Yellow stains caused by sweat and body oil can build up over time and leave your mattress looking less than pristine. If you’ve noticed these stains, start by stripping your bedding and sprinkling baking soda liberally over the mattress. Let it sit for a few hours to absorb odors and moisture. Then, vacuum the mattress to remove the baking soda.

For stubborn stains, create a paste using hydrogen peroxide and baking soda, and apply it to the affected area. Allow it to dry before vacuuming the mattress again.

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Dealing with a vomit stain on your mattress is never fun, but it can be managed. Start by using paper towels or a disposable cloth to remove as much vomit as possible. Mix equal parts water and white vinegar, and gently dab the stain with the solution using a cloth. Continue blotting until the stain is removed, and then sponge the area with cold water. Blot again with a dry cloth, and let the mattress air dry.

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How to Avoid Mattress Stains

Someone puts on a mattress protector

Prevention is always better than cleaning up a stubborn mess, so here are a few tips to help you avoid mattress stains.

  • Invest in a mattress protector: A waterproof mattress protector acts as a barrier against spills, accidents, and other mishaps, keeping your mattress clean and fresh.
  • Practice good hygiene: Regularly wash your bedding, including sheets, pillowcases, and mattress protectors. This helps minimize the buildup of sweat, body oils, and other potential staining agents.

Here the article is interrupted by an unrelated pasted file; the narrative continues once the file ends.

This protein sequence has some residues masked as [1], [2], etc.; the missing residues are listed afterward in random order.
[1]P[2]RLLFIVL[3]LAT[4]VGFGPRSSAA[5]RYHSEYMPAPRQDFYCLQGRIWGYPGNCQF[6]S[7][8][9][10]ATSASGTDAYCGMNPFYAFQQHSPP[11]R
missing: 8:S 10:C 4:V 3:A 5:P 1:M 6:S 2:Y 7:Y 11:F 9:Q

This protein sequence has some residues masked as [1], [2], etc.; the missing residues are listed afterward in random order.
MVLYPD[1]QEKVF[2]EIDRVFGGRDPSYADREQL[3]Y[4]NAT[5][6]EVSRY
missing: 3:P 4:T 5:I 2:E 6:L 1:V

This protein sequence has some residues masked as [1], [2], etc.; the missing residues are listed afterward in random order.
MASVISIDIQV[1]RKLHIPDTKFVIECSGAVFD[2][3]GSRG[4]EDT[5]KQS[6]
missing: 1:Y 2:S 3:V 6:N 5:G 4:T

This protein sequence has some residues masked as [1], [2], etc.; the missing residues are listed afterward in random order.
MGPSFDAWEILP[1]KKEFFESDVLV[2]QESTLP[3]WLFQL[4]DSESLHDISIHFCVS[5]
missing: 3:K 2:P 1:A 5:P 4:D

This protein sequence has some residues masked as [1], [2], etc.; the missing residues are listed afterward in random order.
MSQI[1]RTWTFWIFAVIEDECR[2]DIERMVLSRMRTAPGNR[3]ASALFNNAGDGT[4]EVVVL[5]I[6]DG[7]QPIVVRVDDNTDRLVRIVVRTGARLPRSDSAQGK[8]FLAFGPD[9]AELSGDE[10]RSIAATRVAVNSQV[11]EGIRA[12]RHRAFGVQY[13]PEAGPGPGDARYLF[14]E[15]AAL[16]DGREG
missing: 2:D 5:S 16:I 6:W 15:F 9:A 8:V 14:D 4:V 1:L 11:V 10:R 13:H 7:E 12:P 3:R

• Set house rules for drinks and snacks: Enjoy your morning coffee or midnight snack in a designated area away from the bed to reduce the risk of spills and stains.

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When Should You Replace Your Mattress?

A couple sets up a new mattress

A stain that won’t come out isn’t necessarily a call for replacing your mattress, especially if it’s in good condition otherwise. As long as you’ve cleaned the stain to the best of your ability and there is no lingering smell, you can continue to use your mattress. A stain only becomes a long-term issue if an unpleasant odor won’t leave or it is affecting the exterior look of your mattress in a way that bothers you.

While stains can be bothersome, it’s also essential to consider the overall condition of your mattress. If you frequently wake up feeling stiff, sore, or unrested, it may be a sign that your mattress has lost its ability to cushion and support your body properly. Visible sagging, lumps, or indentations are also clear indications that your mattress is no longer providing the necessary support. Additionally, if you notice that you’re tossing and turning more frequently during the night or experiencing increased pressure points, it could be a sign that your mattress is past its prime.

On average, mattresses should be replaced every 7 to 10 years, depending on the quality and usage. If your mattress is nearing or surpassing this timeline, it’s worth considering a replacement, even if it still appears to be in decent condition.

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Accidents happen, but they don’t have to leave a lasting mark on your mattress. These tips and tricks will help you get rid of stains and sleep well at night on a clean bed.

Anne Taylor Anne Taylor
Anne Taylor is a writer with a BA in Journalism and a passion for storytelling. Her work has been published on a variety of websites including Mental Floss and Well + Good, and she recently published her first novel, What it Takes to Lose. When she's not writing, Anne loves to travel (19 countries and counting), spend time outside, and play with her dog, Pepper. Read Full Bio »